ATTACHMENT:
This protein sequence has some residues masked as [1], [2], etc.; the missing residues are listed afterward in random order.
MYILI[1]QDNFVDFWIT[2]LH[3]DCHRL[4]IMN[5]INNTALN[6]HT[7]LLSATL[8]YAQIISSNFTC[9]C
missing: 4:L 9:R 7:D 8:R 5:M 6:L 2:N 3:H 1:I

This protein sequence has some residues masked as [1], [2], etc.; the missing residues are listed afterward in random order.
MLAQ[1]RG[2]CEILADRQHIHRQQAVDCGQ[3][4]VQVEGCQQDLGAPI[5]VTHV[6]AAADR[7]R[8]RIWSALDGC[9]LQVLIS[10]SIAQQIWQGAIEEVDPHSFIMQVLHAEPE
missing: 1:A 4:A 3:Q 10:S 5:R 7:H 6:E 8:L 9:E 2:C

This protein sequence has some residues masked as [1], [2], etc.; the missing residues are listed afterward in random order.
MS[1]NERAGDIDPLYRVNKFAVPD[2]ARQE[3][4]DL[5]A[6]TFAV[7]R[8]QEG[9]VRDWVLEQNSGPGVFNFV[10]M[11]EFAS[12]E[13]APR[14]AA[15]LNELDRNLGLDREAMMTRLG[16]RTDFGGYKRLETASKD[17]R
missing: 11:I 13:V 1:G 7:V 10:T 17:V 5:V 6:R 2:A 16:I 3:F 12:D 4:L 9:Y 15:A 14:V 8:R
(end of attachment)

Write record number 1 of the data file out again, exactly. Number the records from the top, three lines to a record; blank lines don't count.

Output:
This protein sequence has some residues masked as [1], [2], etc.; the missing residues are listed afterward in random order.
MYILI[1]QDNFVDFWIT[2]LH[3]DCHRL[4]IMN[5]INNTALN[6]HT[7]LLSATL[8]YAQIISSNFTC[9]C
missing: 4:L 9:R 7:D 8:R 5:M 6:L 2:N 3:H 1:I